“All I ask is one thing, and I’m asking this particularly of young people that watch: Please do not be cynical. I hate cynicism. For the record, it’s my least favorite quality. It doesn’t lead anywhere. Nobody in life gets exactly what they thought they were going to get. But if you work really hard and you’re kind, I’m telling you, amazing things will happen.”
– Conan O’Brien
I really enjoyed watching the graceful farewell by Conan O’Brien, for his last show last Friday. Not a Will Ferrell fan, but I thought Conan joining Ferrell, Ben Harper, Beck (!), and others in a final jam session was his way of saying “see you around.” That he gave his thanks to NBC for his career (despite the bitterness of the situation) was touching, as was his thanks to the fans. Guests Steve Carrell and Tom Hanks were also cool.
Check out the highlights by Alan Sepinwall of the Star-Ledger; James Poniewozik in his Time Magazine blog “Tuned In”; Maureen Ryan of the Chicago Tribune; and (but not least) Ken Tucker of Entertainment Weekly. Tucker also noted (which I had seen and thought was sweet) on Jimmy Fallon’s tribute to Conan from Conan’s old Late Late night studio at 30 Rockefeller.
Part of me feels like NBC did what any corporation does these days – look out for the bottom line and not necessarily care about long-term or big picture ideas or human feelings. Conan’s not perfect, but he at least made me think that NBC was trying to build for a future. Not to say that Jay was great or bad or whatnot, but making the drastic decisions NBC made in ditching prime-time for him and then daring to bring him back to late night, in the middle of trying to keep Conan but ultimately losing him anyway (as Poniewozik noted, NBC pretty much spent millions of dollars and 17 years of training someone else’s future late night host) – it’s kind of schizophrenic to me.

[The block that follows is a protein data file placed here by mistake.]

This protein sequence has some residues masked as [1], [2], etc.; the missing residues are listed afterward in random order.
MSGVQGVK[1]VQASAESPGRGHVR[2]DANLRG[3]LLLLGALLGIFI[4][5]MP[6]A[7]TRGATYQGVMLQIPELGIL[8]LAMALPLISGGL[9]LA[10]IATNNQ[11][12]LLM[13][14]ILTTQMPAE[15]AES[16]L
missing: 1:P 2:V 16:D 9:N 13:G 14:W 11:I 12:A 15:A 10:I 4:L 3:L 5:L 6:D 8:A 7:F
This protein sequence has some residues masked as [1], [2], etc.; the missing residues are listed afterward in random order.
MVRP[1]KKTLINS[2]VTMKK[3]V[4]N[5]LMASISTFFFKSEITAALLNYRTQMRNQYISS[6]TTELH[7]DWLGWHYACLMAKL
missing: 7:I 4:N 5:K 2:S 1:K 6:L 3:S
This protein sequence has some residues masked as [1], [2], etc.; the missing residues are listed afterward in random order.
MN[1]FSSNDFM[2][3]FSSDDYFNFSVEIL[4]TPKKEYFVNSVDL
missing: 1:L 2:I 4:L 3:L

Honestly, I don’t understand corporations. And, thanks to the US Supreme Court, there’s an argument to be made that they’re almost like people now – just as nasty and insane (versus the argument to remind us that corporations should not be seen as the equivalent of people).
But, then what can we (as a culture, as corporate entities, as anything) do, when the latest generation doesn’t watch tv the way the previous ones do? Conan’s long term prospects were not clear when the young weren’t watching him at the time slot that he thought was important to obtain.
TV critic/commentator David Bianculli proposes that David Letterman invite Conan as a guest on the night Leno returns to the Tonight Show; maybe even as a silent guest or speaking via MadLibs (to comply with the settlement deal). Possible comedy gold mine. Or a very dramatic one.
Would Conan come back to NY, or continue trying to seek his fortune in California?
Not sure if I can agree with Conan’s statement about cynicism. I’ve been wondering about the difference between cynicism, realism, pragmatism, and pessimism, and how things optimistic are kind of hard to find. But, maybe if Conan says that amazing things can still happen, maybe there is a light out in the darkness after all.
Or maybe I’m just reading too much into things. Oh well.